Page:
- Article Information
- Category: Current Campaigns
- Published on Friday, 05 October 2012 07:42
- Written by Mervyn Benford
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Want to meet up with colleagues and be laughed out of court? Just tell them 348 is an ideal size of secondary school. When Luton eagerly merges infant and junior schools to create primaries of 1000 pupils you can imagine the reaction to the thought that anything 400 would be regarded as viable in terms of secondary education provision. The same arguments have been levelled against small secondaries as primaries... too few teachers, lack of adequate specialist cover, small peer groups, demands on management, wide range of ability, the same horary old set of myths never substantiated but regularly trotted out as negatives.
Yet OFSTED has just told Fairfield High School in Herefordshire that they "found the school outstanding in everything it does." Can anyone beat such a cachet?
We in NASS have argued the case for small-scale, human-scale for decades. We have identified the social strength of closeness to home and community and how that converts into high quality educational outcomes as a reason not just to cherish and exploit what we still have but to justify the belief we need more small schools in our towns and cities where the cost of educational failure far outweighs the cost of small-scale early education.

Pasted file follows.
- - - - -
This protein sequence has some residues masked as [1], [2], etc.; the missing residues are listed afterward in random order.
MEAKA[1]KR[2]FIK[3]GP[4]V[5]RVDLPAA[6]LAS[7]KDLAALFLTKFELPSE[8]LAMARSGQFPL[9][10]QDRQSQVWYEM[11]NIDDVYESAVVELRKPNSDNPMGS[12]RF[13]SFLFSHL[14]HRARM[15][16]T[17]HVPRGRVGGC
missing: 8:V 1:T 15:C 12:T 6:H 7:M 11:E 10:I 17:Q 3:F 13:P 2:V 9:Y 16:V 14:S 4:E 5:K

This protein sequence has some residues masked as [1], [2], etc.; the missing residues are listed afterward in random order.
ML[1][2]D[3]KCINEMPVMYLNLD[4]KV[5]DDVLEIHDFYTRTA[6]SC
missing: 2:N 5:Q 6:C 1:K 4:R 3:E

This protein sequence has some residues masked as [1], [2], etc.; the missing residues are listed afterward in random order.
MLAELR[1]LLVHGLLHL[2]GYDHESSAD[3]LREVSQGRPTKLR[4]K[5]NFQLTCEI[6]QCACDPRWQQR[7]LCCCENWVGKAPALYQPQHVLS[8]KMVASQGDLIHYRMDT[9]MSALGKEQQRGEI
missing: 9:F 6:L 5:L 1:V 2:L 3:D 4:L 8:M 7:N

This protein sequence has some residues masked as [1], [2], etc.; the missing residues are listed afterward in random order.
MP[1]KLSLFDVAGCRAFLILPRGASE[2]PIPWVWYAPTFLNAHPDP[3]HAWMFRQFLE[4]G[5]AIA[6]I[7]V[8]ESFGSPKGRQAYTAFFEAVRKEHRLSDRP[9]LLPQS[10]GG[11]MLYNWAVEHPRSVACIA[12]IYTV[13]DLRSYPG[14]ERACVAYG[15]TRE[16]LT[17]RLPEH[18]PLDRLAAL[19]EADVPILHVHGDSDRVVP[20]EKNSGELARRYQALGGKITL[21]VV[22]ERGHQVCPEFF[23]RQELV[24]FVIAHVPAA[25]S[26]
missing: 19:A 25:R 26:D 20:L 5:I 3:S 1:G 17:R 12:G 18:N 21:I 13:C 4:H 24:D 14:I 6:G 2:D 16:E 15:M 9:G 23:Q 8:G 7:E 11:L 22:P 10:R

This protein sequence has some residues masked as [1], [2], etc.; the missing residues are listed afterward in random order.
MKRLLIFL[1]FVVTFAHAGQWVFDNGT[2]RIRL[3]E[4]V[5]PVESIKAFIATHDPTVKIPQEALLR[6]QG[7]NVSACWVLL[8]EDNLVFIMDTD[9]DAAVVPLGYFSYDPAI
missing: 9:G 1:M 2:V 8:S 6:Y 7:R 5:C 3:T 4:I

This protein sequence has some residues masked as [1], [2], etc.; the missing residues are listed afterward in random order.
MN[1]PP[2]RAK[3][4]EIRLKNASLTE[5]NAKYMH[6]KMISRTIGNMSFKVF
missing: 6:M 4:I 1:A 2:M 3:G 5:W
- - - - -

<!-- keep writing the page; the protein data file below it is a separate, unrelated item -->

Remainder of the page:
US evidence from work designed to improve home-school relationships, the kind of factor small schools do so well, has been followed through and the project began to show after ten years a return to the Exchequer of some four dollars for every one spent on the social networking involved. That has now risen to between seven and fifteen dollars. There are massive savings from eradicating the effects of endemic educational and social failure while higher attainment leads to longer in the system, better jobs and higher tax revenues. It really is time we began to assess educational costs through long-term economic perspevctives. Even so, in today's terms. Fairfield is rated as outstanding value for money.
Fairfield High is one school in Herefordshire's Golden Valley pyramid of five schools, the four primaries sending pupils on to Fairfield at 11+ The OFSTED inspectors report it is a highly inclusive school. That is a comment affirming social strength at the heart of the educational process. The school knows its pupils very well and has high expectations. As a result there is significant value added. The five schools regularly meet and share ideas, working closely together from time to time on particular projects.
Outstanding leadership makes a mockery of claims by LEAs and politicians that small schools are difficult to manage. Teaching, curriculum, care and guidance, all outstanding, also relate to that vital concept of humanity of scale against which it is not difficult to contrast the lot of children in those huge comprehensives as "prisoners of process."
In its last OFSTED report Fairfield was particularly praised for those of its science lessons undertaken in classes of 60. Now it us 75, and an example of innovative use of time, space, staff and pupils, the kind of flexibility of lesson organisation and course development we need to see far more in our schools everywhere.
Fairfield is part of a group of ten schools involved in a DfES study of innovation in small secondary schools.
Under the 2008 Herefordshire reorganisation plan this is the only one of four secondary schools to survive but with its comfortable, effective roll of 340 raised to 900. The decision has made even the most hardened professional draw breath and is likely to be bitterly opposed, not least by NASS.